Well known and local historian Steve Rossio is the speaker on August 16 for the continuing series of Vicksburg Historical Society’s programs at 7 p.m. in the Community Center. He brings the story of how the challenges of supplying the fighting forces for freedom engaged in a world war changed a way of life for this local community. More than half a million men and women served in the military and on the home front from Michigan; the state was one of the most important in the war effort. Michigan industry switched from consumer products to tanks and bombers while the unemployment rate nearly vanished as Michigan became “The Arsenal for Democracy”.
One hundred years of continuous family reunions is a milestone for the Charles Munn family of Vicksburg and Schoolcraft. Family members celebrated on Sunday, July 10 at Jackie and Frank Chapin’s farm home in Schoolcraft. These reunions used to mean a lot of cranking on the old homemade ice cream machine according to Jackie, while keeping the tradition alive of homemade ice cream to be served to young and old for the reunions.
“Nobody remembers when we stopped playing ball after the big meal, but they would certainly remember if we stopped serving homemade ice cream. The reunions almost came to a screeching halt when family member Mercer Munn remarked that it was getting too hard for the older folks to get around Prairie View Park where the family gathered in the 80’s. That’s when I spoke up and offered to have it at our farm, without seeking the counsel of my husband, 29 years ago. I stipulated that the date had to move from August when we would be harvesting to July so Frank could help with everything,” Chapin joked since he wasn’t at that momentous gathering.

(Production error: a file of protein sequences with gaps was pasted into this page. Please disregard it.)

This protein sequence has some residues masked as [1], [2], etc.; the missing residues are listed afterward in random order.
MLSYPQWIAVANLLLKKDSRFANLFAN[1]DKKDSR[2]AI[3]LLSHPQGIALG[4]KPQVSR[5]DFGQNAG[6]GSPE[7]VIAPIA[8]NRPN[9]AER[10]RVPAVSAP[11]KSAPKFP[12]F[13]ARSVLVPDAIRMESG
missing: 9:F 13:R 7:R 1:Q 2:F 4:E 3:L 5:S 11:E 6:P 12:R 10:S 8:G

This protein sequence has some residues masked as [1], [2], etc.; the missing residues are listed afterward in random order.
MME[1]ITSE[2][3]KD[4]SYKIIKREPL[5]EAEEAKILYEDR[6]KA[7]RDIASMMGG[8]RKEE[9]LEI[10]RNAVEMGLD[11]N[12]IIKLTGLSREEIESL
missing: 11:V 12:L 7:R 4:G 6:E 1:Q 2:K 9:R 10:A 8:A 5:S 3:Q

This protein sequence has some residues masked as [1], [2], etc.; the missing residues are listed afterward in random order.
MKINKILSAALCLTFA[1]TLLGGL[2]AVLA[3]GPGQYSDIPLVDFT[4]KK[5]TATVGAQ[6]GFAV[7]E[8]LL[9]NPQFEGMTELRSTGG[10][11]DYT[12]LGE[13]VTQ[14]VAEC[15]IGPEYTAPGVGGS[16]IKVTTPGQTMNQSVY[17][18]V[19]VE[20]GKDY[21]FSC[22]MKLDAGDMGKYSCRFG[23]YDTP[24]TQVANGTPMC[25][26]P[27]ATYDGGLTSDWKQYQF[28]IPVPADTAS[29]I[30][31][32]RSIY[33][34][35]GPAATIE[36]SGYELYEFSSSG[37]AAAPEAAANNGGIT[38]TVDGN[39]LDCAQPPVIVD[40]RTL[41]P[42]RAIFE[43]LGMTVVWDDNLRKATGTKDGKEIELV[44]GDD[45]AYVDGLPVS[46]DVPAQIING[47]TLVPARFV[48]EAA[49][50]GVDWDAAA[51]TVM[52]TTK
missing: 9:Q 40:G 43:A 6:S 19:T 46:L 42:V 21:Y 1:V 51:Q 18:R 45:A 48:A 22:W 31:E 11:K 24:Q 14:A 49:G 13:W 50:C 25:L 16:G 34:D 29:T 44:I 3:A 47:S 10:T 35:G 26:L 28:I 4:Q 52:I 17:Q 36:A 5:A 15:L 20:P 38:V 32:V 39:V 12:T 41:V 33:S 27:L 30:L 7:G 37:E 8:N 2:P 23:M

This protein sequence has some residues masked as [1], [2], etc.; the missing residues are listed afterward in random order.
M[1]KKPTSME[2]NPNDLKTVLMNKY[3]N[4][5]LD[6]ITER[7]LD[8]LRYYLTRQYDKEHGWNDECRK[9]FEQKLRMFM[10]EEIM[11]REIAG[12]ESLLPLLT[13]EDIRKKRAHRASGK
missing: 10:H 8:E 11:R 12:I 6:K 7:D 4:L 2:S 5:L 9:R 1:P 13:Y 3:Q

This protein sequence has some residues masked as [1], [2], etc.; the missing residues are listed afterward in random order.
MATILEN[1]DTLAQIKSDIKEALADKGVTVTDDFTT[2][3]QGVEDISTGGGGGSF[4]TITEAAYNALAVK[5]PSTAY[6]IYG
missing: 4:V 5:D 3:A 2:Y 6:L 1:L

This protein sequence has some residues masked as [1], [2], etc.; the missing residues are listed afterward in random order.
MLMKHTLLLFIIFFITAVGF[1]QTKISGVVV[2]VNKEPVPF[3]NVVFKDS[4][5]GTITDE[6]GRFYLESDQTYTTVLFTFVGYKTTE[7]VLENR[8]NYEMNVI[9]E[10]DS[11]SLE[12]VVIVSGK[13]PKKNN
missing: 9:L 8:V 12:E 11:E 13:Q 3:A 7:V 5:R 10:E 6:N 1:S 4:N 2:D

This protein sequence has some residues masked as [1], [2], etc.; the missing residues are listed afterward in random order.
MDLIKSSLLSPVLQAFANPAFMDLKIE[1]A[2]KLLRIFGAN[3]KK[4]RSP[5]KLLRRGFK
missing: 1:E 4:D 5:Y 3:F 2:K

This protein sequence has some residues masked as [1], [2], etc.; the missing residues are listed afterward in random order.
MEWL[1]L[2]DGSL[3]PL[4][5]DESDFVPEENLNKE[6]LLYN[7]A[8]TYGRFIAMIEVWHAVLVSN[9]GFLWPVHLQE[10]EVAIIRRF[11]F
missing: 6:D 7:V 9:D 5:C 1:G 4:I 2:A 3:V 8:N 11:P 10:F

“I thought it was important to keep the tradition going, so I stepped in. And now here we are going for the 100th anniversary, so I know it was the right thing to do,” she said. “Everyone pitches in to help with the food. I supply the ice cream and the kids were tasked to turn the crank. When we celebrated the 50th reunion, it was at the EUB church in Vicksburg with over 90 notices sent out. This year I sent out 27 invites, so I guess that says something about how the family has gone its separate ways, yet still sees a reason to get together.”
“We see the joy, the smiles, the warmth, and the genuine greeting of cousins being together. We reminisce, tell stories and share the family history.
The founding member of the family came over on a boat to settle on a farm in Brady Township in 1891. Charles Munn actually made several landings in the New World, the first in 1848 when he was 18. He came with two brothers and two friends but they all returned to England at some time or other. He married Ann Wood and rented a farm in England, but couldn’t get the idea of returning out of his mind. Meantime, they had 11 children, though two, Thomas and Mercer Munn, died before the family left again for America. Mercer’s name has lived on in Vicksburg through many generations.
Charles next returned to Michigan in May, 1876 with his 16-year-old son George, leaving the rest of the family behind. They visited friends in Plainwell and Vicksburg. He returned again to England, this time to accompany home an invalid sister who had lived in Jackson. She was very sick and had been deserted by her American husband after he had borrowed her meager earnings. Her only wish was, “Take me home, Charlie,” so he did, leaving 16-year-old George alone at the depot in Vicksburg. The sister lived long enough to sight land and was permitted to be taken ashore for burial.
Meanwhile, George found work on a farm in Brady Township and saved his money. With the help of the money George sent to his father, Charles and Ann boarded another steamer, with the remaining eight of their children in tow this time. They settled in Michigan in May of 1884 and moved to Vicksburg on W Avenue in 1891 to be near George. The youngest of the 11 children, Anne Jane, celebrated her seventh birthday on the ship and remembered how rough and stormy the crossing was. She was Jackie Chapin’s grandmother.